The solution to this problem is not more tests but more intensive and early college and career counseling… the very programs that fall by the wayside in high schools focusing on test preparation. As noted in a blog post earlier this week, what students need in high school is the connection with one caring adult. That will be far more meaningful and helpful than passing standardized examinations in Algebra II.
The headline in my NYTimes Alert in-box got my attention: “Charter Schools Are Improving A Study Says”. Expecting to read about a marked increase in charter school test scores, I instead read this summary the “improvement” over the past four years:
The original (Stanford) study, conducted four years ago, showed that only 17 percent of charter schools managed to raise student math test scores above those of local public schools. The new report said that 29 percent of charter schools performed better in math than local public schools.
And while the 2009 study showed 37 percent of charter schools were actually providing a worse education than local public schools, that figure declined to 31 percent in the new report.
“At both ends of the quality curve, we see that the situation is getting better,” said Margaret Raymond, the center’s director.
So… 29% of charter schools are better than their public school counterparts and 31% are worse and “…the situation is getting better”. Better for whom? The parents in Chicago, Philadelphia, Detroit and New York whose kids are being forced out of “failing” neighborhood schools into for-profit charters? The students whose parents are enticed to enroll their children in “better” charter schools only to find that in 31% of the cases they are attending a worse school and in 71% of the cases they aren’t getting any improved schooling (as measured by standardized tests) and perhaps getting a more minimal curriculum in order to improve their test scores?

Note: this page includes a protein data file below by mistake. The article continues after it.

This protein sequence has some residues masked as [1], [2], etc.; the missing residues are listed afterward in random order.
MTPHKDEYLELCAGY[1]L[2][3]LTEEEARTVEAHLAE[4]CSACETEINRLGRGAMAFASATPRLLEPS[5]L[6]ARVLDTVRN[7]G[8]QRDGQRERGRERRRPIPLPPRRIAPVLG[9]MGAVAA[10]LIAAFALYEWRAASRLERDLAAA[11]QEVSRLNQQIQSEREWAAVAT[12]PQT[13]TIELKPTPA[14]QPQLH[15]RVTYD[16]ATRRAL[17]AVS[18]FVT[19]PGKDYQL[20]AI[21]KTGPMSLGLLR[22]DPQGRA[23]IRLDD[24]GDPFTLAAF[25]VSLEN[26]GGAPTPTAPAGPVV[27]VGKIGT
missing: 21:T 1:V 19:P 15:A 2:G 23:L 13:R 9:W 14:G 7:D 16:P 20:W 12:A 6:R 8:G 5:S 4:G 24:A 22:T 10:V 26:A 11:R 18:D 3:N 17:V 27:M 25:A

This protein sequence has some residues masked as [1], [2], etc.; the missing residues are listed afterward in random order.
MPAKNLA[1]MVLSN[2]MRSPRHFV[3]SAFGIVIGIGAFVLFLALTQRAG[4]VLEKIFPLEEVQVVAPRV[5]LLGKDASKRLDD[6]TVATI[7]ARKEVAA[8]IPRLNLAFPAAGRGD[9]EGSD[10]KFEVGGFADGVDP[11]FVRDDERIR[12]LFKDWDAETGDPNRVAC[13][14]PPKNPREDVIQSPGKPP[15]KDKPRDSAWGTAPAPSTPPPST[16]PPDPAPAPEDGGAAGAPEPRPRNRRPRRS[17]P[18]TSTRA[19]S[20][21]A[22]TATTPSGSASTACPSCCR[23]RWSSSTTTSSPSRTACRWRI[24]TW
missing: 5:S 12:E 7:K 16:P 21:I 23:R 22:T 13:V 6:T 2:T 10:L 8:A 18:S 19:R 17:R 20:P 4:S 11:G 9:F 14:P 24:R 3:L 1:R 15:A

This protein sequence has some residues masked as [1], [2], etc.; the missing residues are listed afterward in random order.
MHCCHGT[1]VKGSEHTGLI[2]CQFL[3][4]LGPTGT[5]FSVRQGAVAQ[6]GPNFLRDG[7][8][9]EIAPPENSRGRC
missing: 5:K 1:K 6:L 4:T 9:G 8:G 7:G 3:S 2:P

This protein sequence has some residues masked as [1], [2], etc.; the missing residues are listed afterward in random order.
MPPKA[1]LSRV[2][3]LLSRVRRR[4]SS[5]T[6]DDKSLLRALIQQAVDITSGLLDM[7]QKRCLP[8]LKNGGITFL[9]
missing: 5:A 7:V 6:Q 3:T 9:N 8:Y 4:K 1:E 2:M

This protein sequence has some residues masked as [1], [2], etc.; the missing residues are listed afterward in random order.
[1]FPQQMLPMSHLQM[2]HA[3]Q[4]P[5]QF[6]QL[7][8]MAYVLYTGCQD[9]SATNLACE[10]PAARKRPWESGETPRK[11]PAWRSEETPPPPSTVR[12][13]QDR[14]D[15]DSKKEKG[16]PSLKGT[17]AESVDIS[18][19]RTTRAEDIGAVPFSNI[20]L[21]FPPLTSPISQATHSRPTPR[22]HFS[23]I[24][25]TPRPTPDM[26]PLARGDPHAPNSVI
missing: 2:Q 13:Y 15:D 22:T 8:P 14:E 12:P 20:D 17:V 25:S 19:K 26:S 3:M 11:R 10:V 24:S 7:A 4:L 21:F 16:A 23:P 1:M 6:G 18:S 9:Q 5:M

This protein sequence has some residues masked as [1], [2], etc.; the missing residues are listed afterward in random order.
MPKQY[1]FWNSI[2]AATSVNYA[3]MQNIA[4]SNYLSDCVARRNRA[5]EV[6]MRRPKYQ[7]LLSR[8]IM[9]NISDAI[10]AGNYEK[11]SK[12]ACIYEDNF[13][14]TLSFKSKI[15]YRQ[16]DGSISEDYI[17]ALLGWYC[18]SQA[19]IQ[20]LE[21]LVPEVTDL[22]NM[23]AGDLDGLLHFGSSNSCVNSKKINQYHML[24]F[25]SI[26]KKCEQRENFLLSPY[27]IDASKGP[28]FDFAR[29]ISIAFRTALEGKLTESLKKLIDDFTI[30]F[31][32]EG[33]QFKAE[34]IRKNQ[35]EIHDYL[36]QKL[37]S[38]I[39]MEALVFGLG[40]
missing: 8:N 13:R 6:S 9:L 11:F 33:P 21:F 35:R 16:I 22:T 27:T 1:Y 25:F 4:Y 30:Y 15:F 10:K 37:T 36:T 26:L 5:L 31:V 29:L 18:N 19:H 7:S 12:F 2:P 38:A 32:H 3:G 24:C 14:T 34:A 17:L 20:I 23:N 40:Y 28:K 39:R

The article did note that the results might provide fodder for charter opponents and offered one paragraph that did just that:
“Twenty years after the start of the charter school movement, even with all the private energy and public policy cheerleading it has engendered, students in charter schools roughly perform the same as students in the rest of public education — not the leaps and bounds that were promised,” Randi Weingarten, the president of the American Federation of Teachers, said in a statement.
This counterpoint, though, reinforces the narrative that unions oppose charters while “reformers” support them… a narrative that overlooks the many progressive educators who decry the charter movement because it is joined at the hip with the testing regimen and because it undermines the neighborhood schools and it is anti-democratic.
In the end, though, it is the headline that is most problematic from my perspective. The person who writes the article doesn’t get to decide on the headline… that falls to the editor… and given the NYTimes editorial support for Bloomberg’s shift to charter schools it is not surprising to see a headline that states unqualified “improvement” when nearly 3/4 of the charters are no better than or worse than their public school counterparts and there are as many “failing” charters as there are “successful” charters… I don’t think the public would buy a medication that had a similar track record…
I just read in an Advancing NH Public Education blog post that NH lost its waiver bid, reportedly because NH would not kowtow to the testing requirements set form by USDOE. Here was my comment:
Kudos to Ginny Barry for holding her ground on value added assessments! There is no evidence— NONE— that these improve teaching performance or— more importantly— student performance. They are mathematically elegant but devoid of all meaning.
Here’s a link to a white paper I wrote in October 2009 when I was Superintendent in SAU 70. It outlines why I thought it was a bad idea to seek a waiver: https://waynegersen.com/?s=Race+to+the+Top+NO
Two years later, shortly after my retirement, I wrote this white paper discouraging the seeking of a waiver if it meant compromising too much on the value added assessment component:https://waynegersen.com/2011/11/14/nclb-waivers/
Anyone familiar with the Pareto Principle knows how the 20% of the evaluation based on value added scores will play out: it will consume 80% of the time and get 100% of the attention of the press.
NH should look across the Connecticut River and join hands with VT in rejecting the waiver. (see: https://waynegersen.com/?s=vermont) NH, VT, and ME could show the nation the best way to educate children is NOT by testing them to death but by engaging them in designing their own education plans.